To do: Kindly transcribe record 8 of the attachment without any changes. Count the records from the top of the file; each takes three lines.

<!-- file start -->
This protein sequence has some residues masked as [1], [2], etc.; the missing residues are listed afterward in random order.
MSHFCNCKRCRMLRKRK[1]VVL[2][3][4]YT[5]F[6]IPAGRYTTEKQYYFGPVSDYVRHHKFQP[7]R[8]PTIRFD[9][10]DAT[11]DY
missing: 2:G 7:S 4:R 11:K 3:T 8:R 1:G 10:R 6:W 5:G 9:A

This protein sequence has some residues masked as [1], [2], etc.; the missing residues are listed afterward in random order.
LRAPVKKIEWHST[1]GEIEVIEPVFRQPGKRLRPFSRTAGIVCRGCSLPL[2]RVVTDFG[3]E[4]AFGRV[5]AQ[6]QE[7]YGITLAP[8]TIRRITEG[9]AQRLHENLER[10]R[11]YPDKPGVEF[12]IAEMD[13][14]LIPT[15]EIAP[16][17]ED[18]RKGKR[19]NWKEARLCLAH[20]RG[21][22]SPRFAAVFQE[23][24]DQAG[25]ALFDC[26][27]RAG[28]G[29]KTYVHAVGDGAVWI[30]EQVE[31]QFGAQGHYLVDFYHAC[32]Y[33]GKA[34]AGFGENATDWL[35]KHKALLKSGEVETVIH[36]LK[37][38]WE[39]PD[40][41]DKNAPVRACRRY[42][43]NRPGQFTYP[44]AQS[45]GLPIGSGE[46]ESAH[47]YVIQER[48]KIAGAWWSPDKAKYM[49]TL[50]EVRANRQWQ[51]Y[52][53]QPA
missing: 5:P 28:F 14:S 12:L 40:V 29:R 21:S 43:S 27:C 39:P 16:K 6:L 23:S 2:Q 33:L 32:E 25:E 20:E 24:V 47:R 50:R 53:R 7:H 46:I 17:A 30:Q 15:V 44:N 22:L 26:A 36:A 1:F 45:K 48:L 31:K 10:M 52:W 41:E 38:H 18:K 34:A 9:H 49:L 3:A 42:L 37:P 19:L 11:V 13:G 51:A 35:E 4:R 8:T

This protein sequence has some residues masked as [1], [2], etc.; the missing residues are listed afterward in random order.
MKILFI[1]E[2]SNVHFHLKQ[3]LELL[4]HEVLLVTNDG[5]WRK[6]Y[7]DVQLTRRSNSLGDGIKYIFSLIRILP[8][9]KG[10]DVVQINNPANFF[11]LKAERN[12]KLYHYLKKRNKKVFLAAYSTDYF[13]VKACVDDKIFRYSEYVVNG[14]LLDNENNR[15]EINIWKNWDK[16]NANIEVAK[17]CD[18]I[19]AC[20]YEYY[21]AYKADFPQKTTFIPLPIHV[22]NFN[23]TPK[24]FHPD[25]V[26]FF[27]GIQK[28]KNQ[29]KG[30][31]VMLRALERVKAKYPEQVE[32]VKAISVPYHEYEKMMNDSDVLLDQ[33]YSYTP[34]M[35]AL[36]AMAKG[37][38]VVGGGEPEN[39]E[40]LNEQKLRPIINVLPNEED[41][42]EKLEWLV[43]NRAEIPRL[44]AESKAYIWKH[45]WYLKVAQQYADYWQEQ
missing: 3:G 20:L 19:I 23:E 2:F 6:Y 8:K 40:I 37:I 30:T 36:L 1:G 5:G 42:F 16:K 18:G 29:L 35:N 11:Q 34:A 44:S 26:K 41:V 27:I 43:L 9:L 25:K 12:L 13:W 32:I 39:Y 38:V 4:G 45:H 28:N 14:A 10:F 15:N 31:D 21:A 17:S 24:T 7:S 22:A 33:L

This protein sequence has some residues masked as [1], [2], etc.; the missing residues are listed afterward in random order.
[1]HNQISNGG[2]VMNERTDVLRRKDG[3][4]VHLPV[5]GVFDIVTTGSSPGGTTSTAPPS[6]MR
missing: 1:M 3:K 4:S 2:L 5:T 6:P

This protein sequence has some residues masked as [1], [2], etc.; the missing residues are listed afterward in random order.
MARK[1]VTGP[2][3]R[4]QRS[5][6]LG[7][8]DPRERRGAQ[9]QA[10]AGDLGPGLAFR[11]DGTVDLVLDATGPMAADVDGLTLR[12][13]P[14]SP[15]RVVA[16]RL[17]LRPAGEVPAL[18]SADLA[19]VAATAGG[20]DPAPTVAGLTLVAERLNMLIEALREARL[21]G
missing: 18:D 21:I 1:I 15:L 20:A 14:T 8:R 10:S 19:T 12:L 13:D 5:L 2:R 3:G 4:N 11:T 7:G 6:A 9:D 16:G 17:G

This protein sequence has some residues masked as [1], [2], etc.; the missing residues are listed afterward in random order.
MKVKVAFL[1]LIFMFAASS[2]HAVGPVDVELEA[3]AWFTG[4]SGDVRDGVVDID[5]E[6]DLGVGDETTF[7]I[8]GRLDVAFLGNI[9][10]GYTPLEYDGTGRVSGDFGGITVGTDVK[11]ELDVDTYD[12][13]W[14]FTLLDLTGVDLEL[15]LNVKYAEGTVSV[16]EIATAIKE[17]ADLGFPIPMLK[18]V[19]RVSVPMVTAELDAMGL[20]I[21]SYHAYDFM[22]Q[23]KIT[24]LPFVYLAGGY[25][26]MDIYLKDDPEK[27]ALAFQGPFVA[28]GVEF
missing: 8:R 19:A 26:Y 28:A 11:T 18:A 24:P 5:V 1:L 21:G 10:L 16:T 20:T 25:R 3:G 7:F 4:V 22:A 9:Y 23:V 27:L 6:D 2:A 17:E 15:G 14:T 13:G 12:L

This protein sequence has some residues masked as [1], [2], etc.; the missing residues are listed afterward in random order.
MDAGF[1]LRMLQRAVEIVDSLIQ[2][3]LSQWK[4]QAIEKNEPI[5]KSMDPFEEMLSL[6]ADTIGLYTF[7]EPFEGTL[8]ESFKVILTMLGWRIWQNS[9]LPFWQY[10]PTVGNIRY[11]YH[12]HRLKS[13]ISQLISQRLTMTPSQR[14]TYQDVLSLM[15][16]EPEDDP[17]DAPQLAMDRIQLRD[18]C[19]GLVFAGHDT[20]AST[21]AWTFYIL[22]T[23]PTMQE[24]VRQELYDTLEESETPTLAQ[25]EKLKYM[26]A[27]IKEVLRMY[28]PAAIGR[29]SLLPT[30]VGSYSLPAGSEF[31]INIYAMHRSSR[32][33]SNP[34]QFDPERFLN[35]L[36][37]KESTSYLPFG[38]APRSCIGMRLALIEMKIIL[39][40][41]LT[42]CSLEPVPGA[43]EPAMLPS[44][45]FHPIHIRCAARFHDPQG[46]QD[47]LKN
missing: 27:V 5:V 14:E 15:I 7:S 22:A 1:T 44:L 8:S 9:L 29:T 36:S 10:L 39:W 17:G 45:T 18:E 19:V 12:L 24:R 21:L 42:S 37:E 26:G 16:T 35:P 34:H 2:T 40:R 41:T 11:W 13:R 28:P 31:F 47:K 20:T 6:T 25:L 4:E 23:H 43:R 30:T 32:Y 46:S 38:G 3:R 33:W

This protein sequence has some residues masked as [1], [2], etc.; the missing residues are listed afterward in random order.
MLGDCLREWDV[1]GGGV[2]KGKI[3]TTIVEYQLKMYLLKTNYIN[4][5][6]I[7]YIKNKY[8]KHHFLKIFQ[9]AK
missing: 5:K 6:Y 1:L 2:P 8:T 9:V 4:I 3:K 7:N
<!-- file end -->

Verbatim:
This protein sequence has some residues masked as [1], [2], etc.; the missing residues are listed afterward in random order.
MLGDCLREWDV[1]GGGV[2]KGKI[3]TTIVEYQLKMYLLKTNYIN[4][5][6]I[7]YIKNKY[8]KHHFLKIFQ[9]AK
missing: 5:K 6:Y 1:L 2:P 8:T 9:V 4:I 3:K 7:N